Don’t look away from ‘A Series of Unfortunate Events’

Neil Patrick Harris attends the world premiere of Netflix's "Lemony Snicket's A Series of Unfortunate Events" at AMC Loews Lincoln Square on Wednesday, Jan. 11, 2017, in New York. (Photo by Andy Kropa/Invision/AP)
Neil Patrick Harris attends the world premiere of Netflix’s “Lemony Snicket’s A Series of Unfortunate Events” at AMC Loews Lincoln Square on Wednesday, Jan. 11, 2017, in New York. (Photo by Andy Kropa/Invision/AP)

Lemony Snicket’s “A Series of Unfortunate Events” is the dark, twisted Netflix show that brings the books from your childhood into life. After the disappointment of the 2004 movie, the show was a breath of fresh air that reminded me why I liked the twisted nature of the books.

The show starts with the Baudelaire children, Violet, Klaus, and Sunny. These three children, who, after the mysterious death of their parents, go through multiple “close” relatives. All the while they have to run away from the evil Count Olaf, who is after the Baudelaire fortune.

“A Series of Unfortunate Events” stars Neil Patrick Harris as Count Olaf, Patrick Warburton as Lemony Snicket, Malina Weissman as Violet Baudelaire, Louis Hynes as Klaus Baudelaire, K. Todd Freeman as Arthur Poe, and Presley Smith as Sunny Baudelaire.

The show is full of sarcasm and an underlying theme that children should be taken seriously, but never are. It also portrays most adults to be stupid and oblivious to whatever goes around them, even if it puts the children and their own lives at risk. The adults in the show are characters like Mr. Poe, an extremely unprepared banker who has a major coughing problem, Montgomery Montgomery, an eccentric herpetologist, Aunt Josephine, a grammar lover who used to be fearsome and formidable but is now afraid of everything, as well as many others.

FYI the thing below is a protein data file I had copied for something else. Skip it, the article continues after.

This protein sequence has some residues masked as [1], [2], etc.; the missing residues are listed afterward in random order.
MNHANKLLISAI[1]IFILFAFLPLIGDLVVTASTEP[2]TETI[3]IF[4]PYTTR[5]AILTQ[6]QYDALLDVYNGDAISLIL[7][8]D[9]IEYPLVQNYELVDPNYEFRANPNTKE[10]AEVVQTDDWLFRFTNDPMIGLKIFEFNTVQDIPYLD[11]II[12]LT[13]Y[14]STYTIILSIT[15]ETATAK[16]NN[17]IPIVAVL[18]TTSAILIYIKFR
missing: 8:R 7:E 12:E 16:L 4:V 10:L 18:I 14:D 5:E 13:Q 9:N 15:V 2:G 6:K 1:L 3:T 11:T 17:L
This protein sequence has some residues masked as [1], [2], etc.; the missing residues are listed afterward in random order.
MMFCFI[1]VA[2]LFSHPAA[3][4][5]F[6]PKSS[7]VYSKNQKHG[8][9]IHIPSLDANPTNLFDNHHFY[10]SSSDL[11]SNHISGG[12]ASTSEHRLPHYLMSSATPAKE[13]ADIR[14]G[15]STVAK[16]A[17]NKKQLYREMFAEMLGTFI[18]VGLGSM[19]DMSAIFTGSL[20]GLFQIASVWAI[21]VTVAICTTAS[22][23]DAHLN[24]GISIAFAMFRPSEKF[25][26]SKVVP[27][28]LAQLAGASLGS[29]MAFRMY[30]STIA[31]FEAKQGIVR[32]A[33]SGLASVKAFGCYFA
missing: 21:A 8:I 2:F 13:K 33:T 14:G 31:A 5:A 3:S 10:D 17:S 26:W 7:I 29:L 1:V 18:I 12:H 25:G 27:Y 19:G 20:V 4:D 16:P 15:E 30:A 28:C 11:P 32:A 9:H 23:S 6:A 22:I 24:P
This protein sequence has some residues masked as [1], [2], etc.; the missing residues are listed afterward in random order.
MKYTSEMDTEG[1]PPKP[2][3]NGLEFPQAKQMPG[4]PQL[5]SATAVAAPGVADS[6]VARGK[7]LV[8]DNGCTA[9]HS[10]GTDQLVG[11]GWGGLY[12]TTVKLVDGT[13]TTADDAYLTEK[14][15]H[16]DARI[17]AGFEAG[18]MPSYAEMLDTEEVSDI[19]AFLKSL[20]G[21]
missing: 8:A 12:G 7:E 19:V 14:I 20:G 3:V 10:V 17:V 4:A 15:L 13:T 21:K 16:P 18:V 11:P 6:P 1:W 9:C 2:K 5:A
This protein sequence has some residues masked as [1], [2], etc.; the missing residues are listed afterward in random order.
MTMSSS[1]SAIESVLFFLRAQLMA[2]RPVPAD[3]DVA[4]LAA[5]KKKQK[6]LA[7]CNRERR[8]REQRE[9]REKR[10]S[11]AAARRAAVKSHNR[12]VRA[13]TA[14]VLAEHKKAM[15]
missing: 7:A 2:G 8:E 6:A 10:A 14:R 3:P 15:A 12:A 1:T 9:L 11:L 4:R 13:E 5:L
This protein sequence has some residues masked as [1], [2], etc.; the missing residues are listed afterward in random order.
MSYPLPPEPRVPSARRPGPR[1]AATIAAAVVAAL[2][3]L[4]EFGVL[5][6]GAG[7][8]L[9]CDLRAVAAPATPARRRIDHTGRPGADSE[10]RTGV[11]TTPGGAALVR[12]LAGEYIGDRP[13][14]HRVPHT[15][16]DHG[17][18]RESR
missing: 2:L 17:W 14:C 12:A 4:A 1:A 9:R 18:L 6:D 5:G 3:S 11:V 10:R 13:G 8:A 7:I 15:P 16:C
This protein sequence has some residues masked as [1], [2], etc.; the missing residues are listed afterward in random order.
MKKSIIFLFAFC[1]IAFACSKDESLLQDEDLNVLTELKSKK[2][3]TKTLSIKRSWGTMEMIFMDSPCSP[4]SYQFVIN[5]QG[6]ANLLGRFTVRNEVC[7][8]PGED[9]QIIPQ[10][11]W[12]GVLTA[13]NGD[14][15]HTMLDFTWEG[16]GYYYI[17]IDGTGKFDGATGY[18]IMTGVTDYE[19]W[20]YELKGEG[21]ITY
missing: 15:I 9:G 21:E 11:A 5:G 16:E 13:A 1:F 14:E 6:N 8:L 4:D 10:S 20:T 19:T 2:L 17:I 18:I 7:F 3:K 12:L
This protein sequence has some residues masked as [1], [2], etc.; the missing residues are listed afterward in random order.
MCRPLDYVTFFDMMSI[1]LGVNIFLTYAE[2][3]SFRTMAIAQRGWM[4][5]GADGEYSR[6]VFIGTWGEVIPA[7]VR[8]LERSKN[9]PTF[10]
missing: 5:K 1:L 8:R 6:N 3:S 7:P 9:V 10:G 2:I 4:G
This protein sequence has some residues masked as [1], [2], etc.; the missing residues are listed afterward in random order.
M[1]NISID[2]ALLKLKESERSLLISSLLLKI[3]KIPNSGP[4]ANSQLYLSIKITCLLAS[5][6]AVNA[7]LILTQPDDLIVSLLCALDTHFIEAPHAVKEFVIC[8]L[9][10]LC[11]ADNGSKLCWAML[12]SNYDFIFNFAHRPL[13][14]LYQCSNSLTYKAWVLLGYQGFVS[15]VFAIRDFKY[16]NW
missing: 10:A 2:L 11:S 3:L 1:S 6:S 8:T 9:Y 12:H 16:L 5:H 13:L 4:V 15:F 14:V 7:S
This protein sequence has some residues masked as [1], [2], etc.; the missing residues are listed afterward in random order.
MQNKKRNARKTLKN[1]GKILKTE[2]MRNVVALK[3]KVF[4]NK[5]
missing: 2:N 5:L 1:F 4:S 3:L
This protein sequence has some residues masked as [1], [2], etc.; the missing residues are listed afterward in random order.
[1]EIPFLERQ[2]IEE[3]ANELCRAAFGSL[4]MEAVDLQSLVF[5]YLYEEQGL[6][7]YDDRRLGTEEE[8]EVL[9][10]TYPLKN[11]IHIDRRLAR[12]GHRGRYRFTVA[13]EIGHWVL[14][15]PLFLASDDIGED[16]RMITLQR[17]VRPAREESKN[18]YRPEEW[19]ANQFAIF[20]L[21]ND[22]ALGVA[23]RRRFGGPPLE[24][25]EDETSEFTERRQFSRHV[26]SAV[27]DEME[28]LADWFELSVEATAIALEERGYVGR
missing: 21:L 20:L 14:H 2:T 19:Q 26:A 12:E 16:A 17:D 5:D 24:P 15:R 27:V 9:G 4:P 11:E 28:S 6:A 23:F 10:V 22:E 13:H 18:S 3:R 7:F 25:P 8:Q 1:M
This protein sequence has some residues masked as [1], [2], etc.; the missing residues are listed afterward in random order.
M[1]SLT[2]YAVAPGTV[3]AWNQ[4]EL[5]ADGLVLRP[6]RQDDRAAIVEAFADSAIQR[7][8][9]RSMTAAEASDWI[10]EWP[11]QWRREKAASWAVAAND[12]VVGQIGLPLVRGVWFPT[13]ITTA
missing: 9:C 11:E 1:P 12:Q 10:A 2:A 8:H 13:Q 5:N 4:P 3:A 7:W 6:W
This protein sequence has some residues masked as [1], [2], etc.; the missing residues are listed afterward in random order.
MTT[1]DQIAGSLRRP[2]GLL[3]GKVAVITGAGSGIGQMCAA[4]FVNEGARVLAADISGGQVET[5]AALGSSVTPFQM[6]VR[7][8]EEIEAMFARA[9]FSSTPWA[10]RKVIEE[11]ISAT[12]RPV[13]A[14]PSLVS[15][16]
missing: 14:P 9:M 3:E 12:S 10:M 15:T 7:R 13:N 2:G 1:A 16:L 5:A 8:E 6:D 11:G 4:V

The first season of “A Series of Unfortunate Events” covers the books “A Bad Beginning”, “The Reptile Room”, “The Wide Window”, and “The Miserable Mill”, all covered in eight episodes. The show is expected to have two more seasons, which will start with “The Austere Academy” in the second season, and will adapt the fifth through ninth books with ten episodes.

The show uses tactics you would use if you wanted to get a child to do something they would normally not want to do, by saying “Look away, look away,” even in the opening theme, as well as telling you “this show would wreck your evening, your whole life, and your day,” and it proves to be very effective. It ropes you in with the twisted nature of the entire seasons.

The show was directed by Mark Hudis and Barry Sonnenfeld, and it premiered on January 13th, 2017. The plot closely follows the books, but the secret organization known as VFD is introduced sooner and to a must greater extent, with Easter eggs hidden all around the episodes. All the character portrayals are excellent and over the top good, especially Neil Patrick Harris’ portrayal of Count Olaf, which was hysterical to watch and completely overdone for humor.

Overall the show was funny and well made, and an excellent thing to binge watch when you have a free day, and short enough to watch it in a week with no problems. I definitely recommend it to anyone who wants something to watch on Netflix at any given point in time.

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